Rough week for Canada's Chan

Canada's Patrick Chan wipes his face after the men's short program at the International Skating...

Canada's Patrick Chan wipes his face after the men's short program at the International Skating Union (ISU) Grand Prix of Figure Skating Finals at the Pavillon de la Jeunesse in Quebec City December 9, 2011. (REUTERS/Mathieu Belanger)

Ryan Pyette, QMI Agency

, Last Updated: 11:05 PM ET

QUEBEC CITY - Patrick Chan won't soon forget this International Skating Union Grand Prix final.

It started with a firestorm over controversial comments he made about figure skating in Canada and his growing affinity with his Chinese roots.

And then, the reigning men's world champion stunned the crowd at the Pavillion de la Jeunesse at ExpoCite by slamming hard into the end boards while attempting to add a triple toe after a well-executed quad jump.

“I said a bad word,” the 20-year-old said. “It was shock. I felt like Midori Ito (who fell into the camera well in a famous on-ice crash at the 1991 world championships in Munich).”

Chan was given credit for the combination but he paid a physical price for it. He had a big scrape on his elbow, but the short program winner declared himself fit for the free skate on Saturday.

“I hurt my knee a little bit and the side of my face,” he said, “but it was one of those things. The quad was one of the best ones I did this season. It was a perfect entry into the triple toe so I went for it and I paid for it. Christy (his coach Christy Krall) and I talked about when to put it in and she said if it feels right, get over with it.

“But I didn't do all my homework. I have to figure out where to put the triple toe and not crash into the boards again.”

He smacked the boards right in front of Krall. Had it been hockey and he ran into her, he would've been whistled for a five-minute charging major.

Chan came onto the rink to a hearty cheer from the home crowd. He wasn't sure he was going to receive it after his comments shocked the skating world.

“I was expecting boos, actually,” he said. “But I said there was no better place for this to happen in Quebec. You can tell in the crowd there are a lot of young girls and boys who are figure skaters and it gave me a lot of energy to hear them (cheer).

“I completely forgot about everything and just focused on my skating.”

In the wake of his controversial comments and his ensuing apology, some Canadians have expressed a willingness to see a little bit less of Chan in the future.

But unless he runs out of rink more often, he isn't going anywhere.

He is still the Olympic favourite – even though he's armed with the difficult task of holding that distinction for a couple of more years before Sochi 2014 in the ever-changing men's skating kingdom.

There have been six straight different men's world champions since Switzerland's Stephane Lambiel repeated in Calgary in 2006.

The last male figure skater to win back-to-back Grand Prix final crowns was Russian Evgeni Plushenko in 2000.

“I hope I can change that,” Chan said.

He won the Grand Prix final last year in Beijing. He can do it again on Saturday.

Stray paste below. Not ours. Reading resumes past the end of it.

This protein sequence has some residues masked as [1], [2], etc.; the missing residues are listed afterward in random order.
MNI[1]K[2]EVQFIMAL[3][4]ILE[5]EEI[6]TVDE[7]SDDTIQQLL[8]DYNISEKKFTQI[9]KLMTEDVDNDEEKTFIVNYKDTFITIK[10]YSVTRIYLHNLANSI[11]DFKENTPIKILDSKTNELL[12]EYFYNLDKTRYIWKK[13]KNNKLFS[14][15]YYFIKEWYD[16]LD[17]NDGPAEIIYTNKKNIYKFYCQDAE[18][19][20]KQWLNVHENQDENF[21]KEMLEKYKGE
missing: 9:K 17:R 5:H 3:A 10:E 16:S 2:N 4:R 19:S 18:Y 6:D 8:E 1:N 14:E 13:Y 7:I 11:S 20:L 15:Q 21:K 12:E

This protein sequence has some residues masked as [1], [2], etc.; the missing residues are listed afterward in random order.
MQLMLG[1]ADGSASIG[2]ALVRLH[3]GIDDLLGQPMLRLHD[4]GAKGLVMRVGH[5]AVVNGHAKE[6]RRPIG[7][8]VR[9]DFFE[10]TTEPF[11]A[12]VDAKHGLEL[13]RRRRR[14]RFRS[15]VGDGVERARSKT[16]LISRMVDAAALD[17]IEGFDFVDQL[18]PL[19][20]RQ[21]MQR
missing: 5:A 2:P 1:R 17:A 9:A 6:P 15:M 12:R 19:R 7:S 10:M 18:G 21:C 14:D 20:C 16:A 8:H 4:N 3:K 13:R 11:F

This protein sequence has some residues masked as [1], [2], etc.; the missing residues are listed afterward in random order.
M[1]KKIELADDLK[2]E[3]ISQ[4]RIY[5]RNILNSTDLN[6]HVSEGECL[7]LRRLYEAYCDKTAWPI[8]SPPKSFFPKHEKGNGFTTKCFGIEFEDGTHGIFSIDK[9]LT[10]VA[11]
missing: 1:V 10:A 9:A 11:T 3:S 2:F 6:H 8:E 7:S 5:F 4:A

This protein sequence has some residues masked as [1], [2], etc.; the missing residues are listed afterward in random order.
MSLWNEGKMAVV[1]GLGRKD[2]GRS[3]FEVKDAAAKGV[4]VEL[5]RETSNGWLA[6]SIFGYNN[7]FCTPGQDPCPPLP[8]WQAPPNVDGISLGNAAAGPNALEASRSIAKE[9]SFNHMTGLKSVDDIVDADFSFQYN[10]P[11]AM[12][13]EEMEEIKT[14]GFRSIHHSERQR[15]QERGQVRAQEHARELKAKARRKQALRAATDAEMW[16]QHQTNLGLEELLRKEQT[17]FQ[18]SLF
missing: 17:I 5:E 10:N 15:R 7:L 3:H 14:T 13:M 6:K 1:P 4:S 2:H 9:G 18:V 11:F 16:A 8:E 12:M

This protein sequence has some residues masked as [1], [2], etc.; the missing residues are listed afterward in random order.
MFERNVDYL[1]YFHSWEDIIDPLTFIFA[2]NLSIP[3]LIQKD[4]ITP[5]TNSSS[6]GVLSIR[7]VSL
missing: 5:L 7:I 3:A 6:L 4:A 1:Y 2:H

He wants, in effect, to create a Chan dynasty.

One of the best ways to gain a massive following, which Chan is interested in doing in Canada, for starters, is to keep winning.

There's an opportunity there.

He has revamped his lifestyle, changed his eating habits and fine-tuned his training to help prolong his ability to fend off the many up-and-comers. In recent months, he has said he would welcome the opportunity to skate against the old guard again.

Plushenko is always a possibility to return for the Russian Olympics. Evan Lysacek is the defending gold medalist but there's no firm word on whether he or the entertaining Johnny Weir will do the necessary training it takes to unseat Chan down the road.

Canadian Ice dancers Tessa Virtue and Scott Moir, if they can stay healthy, will remain one of the best duos in the world. But even they haven't been able to dominate consistently the way Chan plans.

There is some promise in Canada, but there has to be some concern, too.

There was only one home country entry at the junior level of the Grand Prix final and that was Guelph's Katherine Bobak and Ian Beharry, who managed Canada's first pairs medal in eight years on Friday.

ISU president Ottavio Cinquanta said one of the reasons for the senior and junior competitions was to give the world an orchestrated peek at what was coming down the pipe.

Ramping up the juniors works for hockey and soccer, so why not get people excited about the future greats?

The Russians brought three impressive young women here, and that's not including 14-year-old phenom Elizaveta Tuktamisheva, the two-time Grand Prix winner who struggled in her short program and finished fifth.

She was a favourite, along with Japan's Mao Asada, who withdrew hours before the competition started. Her mom was ill at home in Japan and passed away on Friday.

This competition, so far, hasn't exactly turned out the way it had lined up.

Moir fell on his back in the short dance, and he and Tessa Virtue are over five points behind American training mates Meryl Davis and Charlie White.

That was supposed to be the tightest, most compelling story here.

But before everything got going, it turned out to be Chan.

 

ryan.pyette@sunmedia.ca

twitter.com/RyanAtLFPress


Videos

Photos